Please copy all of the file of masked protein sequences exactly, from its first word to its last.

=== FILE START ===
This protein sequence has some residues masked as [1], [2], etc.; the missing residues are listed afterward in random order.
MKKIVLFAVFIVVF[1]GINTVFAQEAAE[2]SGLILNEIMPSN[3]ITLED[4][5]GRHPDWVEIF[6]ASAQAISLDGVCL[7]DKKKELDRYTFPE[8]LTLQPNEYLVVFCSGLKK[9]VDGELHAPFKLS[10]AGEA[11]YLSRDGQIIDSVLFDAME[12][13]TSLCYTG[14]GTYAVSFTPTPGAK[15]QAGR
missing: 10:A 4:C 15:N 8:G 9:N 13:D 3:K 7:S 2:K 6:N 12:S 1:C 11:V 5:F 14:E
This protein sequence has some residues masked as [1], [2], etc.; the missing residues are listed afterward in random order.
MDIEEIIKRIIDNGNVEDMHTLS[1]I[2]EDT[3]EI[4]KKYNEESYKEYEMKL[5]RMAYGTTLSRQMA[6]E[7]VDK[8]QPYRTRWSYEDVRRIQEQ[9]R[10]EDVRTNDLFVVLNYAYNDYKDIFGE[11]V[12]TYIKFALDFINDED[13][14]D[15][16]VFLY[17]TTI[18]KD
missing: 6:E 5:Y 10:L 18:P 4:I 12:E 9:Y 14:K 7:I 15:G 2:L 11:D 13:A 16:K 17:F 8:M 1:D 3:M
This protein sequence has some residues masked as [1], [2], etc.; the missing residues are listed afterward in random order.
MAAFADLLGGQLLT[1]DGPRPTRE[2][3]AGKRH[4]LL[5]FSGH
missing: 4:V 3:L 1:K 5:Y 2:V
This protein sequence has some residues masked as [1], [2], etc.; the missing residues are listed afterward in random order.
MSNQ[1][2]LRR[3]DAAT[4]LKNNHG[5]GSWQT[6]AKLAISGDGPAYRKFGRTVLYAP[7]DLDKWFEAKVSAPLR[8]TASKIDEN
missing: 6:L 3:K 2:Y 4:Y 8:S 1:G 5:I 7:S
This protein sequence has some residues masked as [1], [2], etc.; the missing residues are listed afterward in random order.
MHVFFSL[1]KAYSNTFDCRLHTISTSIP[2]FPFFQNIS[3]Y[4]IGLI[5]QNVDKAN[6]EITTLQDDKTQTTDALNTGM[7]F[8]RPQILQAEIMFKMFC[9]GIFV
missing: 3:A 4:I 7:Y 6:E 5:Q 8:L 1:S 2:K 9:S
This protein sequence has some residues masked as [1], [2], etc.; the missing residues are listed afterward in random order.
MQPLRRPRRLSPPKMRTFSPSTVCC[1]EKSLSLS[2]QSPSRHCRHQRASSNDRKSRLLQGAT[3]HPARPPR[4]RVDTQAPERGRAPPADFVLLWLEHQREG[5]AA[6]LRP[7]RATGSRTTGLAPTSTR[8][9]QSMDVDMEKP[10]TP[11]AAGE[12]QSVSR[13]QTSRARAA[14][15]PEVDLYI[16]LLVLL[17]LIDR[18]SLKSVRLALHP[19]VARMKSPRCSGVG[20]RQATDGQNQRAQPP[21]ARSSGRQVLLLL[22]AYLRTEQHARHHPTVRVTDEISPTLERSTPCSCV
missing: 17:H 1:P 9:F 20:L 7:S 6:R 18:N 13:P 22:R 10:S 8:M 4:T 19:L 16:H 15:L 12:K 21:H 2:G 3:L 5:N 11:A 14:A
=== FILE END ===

This protein sequence has some residues masked as [1], [2], etc.; the missing residues are listed afterward in random order.
MKKIVLFAVFIVVF[1]GINTVFAQEAAE[2]SGLILNEIMPSN[3]ITLED[4][5]GRHPDWVEIF[6]ASAQAISLDGVCL[7]DKKKELDRYTFPE[8]LTLQPNEYLVVFCSGLKK[9]VDGELHAPFKLS[10]AGEA[11]YLSRDGQIIDSVLFDAME[12][13]TSLCYTG[14]GTYAVSFTPTPGAK[15]QAGR
missing: 10:A 4:C 15:N 8:G 9:N 13:D 3:K 7:S 2:K 6:N 12:S 1:C 11:V 5:F 14:E
This protein sequence has some residues masked as [1], [2], etc.; the missing residues are listed afterward in random order.
MDIEEIIKRIIDNGNVEDMHTLS[1]I[2]EDT[3]EI[4]KKYNEESYKEYEMKL[5]RMAYGTTLSRQMA[6]E[7]VDK[8]QPYRTRWSYEDVRRIQEQ[9]R[10]EDVRTNDLFVVLNYAYNDYKDIFGE[11]V[12]TYIKFALDFINDED[13][14]D[15][16]VFLY[17]TTI[18]KD
missing: 6:E 5:Y 10:L 18:P 4:I 12:E 9:Y 14:K 7:I 15:G 2:L 11:D 13:A 16:K 17:F 8:M 1:D 3:M
This protein sequence has some residues masked as [1], [2], etc.; the missing residues are listed afterward in random order.
MAAFADLLGGQLLT[1]DGPRPTRE[2][3]AGKRH[4]LL[5]FSGH
missing: 4:V 3:L 1:K 5:Y 2:V
This protein sequence has some residues masked as [1], [2], etc.; the missing residues are listed afterward in random order.
MSNQ[1][2]LRR[3]DAAT[4]LKNNHG[5]GSWQT[6]AKLAISGDGPAYRKFGRTVLYAP[7]DLDKWFEAKVSAPLR[8]TASKIDEN
missing: 6:L 3:K 2:Y 4:Y 8:S 1:G 5:I 7:S
This protein sequence has some residues masked as [1], [2], etc.; the missing residues are listed afterward in random order.
MHVFFSL[1]KAYSNTFDCRLHTISTSIP[2]FPFFQNIS[3]Y[4]IGLI[5]QNVDKAN[6]EITTLQDDKTQTTDALNTGM[7]F[8]RPQILQAEIMFKMFC[9]GIFV
missing: 3:A 4:I 7:Y 6:E 5:Q 8:L 1:S 2:K 9:S
This protein sequence has some residues masked as [1], [2], etc.; the missing residues are listed afterward in random order.
MQPLRRPRRLSPPKMRTFSPSTVCC[1]EKSLSLS[2]QSPSRHCRHQRASSNDRKSRLLQGAT[3]HPARPPR[4]RVDTQAPERGRAPPADFVLLWLEHQREG[5]AA[6]LRP[7]RATGSRTTGLAPTSTR[8][9]QSMDVDMEKP[10]TP[11]AAGE[12]QSVSR[13]QTSRARAA[14][15]PEVDLYI[16]LLVLL[17]LIDR[18]SLKSVRLALHP[19]VARMKSPRCSGVG[20]RQATDGQNQRAQPP[21]ARSSGRQVLLLL[22]AYLRTEQHARHHPTVRVTDEISPTLERSTPCSCV
missing: 17:H 1:P 9:F 20:L 7:S 6:R 18:N 13:P 22:R 10:S 8:M 4:T 19:L 16:H 15:L 12:K 21:H 2:G 3:L 5:N 11:A 14:A